Saturday, August 02, 2014

Play With My Feet, Magritte

Imagine if you will, coming out of Lake Michigan after a swim at Oak Street beach.  The sun is warm. the sand hot.  Your eyes slowly adjust to the glare when, suddenly, you see it - a pair of huge silvery feet that turn . . . into boots.
click images for larger view
No, you haven't been stung by a rabid zebra mussel.  It's not the latest experiment in genetic engineering, or even a commentary on Hanig's Footwear being forced from their flagship store.
It's the latest inspiration from Chicago ad agency Leo Burnett in their ambitious Unthink campaign promoting the major retrospective, Magritte: the Mystery of the Ordinary, 1926-1938, which runs at the Art Institute through October 13, 2014.  The strategy is to bring surrealism to Chicago locations other than the City Council chamber.
We've already written about the Unthink Voyeurism mural painted on the roof the Art Institute's Morton Wing, where the most surreal component is not the content of the mural but the fact that it's invisible to everyone not in a nearby tall building or airplane.
The feet at Oak Street Beach are seven feet tall, made out of plywood and carved foam, hard coated in urethane.  Each one weighs 800 pounds..  They're a re-imagining of the pair in Magritte's 1934 painting Le Model Rouge, blown up to Oldenberg proportion.  The AIC press release says they were the artist's “way of calling attention to the fact that we often cover our own flesh with dead animal flesh.” Unlike at the beach, where we uncover our flesh with plant fabric over the naughty bits.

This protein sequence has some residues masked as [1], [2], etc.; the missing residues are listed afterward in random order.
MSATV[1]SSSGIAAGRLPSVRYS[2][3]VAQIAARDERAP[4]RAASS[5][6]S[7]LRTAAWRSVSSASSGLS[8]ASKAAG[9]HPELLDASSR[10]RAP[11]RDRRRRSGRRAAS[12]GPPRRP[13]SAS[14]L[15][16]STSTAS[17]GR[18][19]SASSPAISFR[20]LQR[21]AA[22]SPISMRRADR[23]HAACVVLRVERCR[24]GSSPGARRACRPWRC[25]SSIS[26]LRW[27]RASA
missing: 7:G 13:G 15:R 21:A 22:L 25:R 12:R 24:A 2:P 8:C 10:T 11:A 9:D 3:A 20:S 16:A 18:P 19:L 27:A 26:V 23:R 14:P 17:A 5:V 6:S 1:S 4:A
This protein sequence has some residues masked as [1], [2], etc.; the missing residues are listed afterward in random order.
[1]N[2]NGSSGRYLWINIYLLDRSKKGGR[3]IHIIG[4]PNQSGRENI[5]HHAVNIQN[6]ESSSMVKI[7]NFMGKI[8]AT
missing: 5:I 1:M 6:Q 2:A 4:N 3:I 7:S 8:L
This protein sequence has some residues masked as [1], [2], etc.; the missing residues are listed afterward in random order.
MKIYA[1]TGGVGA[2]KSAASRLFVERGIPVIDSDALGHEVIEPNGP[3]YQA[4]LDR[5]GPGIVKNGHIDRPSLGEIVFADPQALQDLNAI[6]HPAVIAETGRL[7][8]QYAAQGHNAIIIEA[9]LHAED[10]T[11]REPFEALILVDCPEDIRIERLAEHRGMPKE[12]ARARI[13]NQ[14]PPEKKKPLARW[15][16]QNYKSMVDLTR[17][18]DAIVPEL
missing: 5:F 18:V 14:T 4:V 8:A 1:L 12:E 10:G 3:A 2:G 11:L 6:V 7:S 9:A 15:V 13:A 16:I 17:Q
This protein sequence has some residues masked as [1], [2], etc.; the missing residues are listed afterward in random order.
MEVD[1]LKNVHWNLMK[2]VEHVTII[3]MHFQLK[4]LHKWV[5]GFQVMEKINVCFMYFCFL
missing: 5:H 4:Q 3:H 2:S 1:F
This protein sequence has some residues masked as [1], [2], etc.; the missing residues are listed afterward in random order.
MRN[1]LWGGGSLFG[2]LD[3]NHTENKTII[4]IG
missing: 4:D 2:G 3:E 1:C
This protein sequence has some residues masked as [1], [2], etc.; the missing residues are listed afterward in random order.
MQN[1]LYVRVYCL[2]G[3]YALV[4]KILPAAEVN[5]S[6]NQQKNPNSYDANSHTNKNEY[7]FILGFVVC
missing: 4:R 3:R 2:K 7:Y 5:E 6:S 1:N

According to the Trib, da feat is expected to stay at Oak Street until mid-month, after which they're expected to stomp down somewhere along Michigan Avenue.
Unlike the rooftop mural, accessible only to the maintenance staff, the Big Feet are doing a pretty good job of engaging beachgoers, skillfully engineered for climbing with shoelace ladders.
Theater on the Lake may have been exiled from its waterfront venue for the season, but urban theater on the beach is alive and well at Oak Street.
 And now, your Ozymandias moment of Zen . . .

No comments: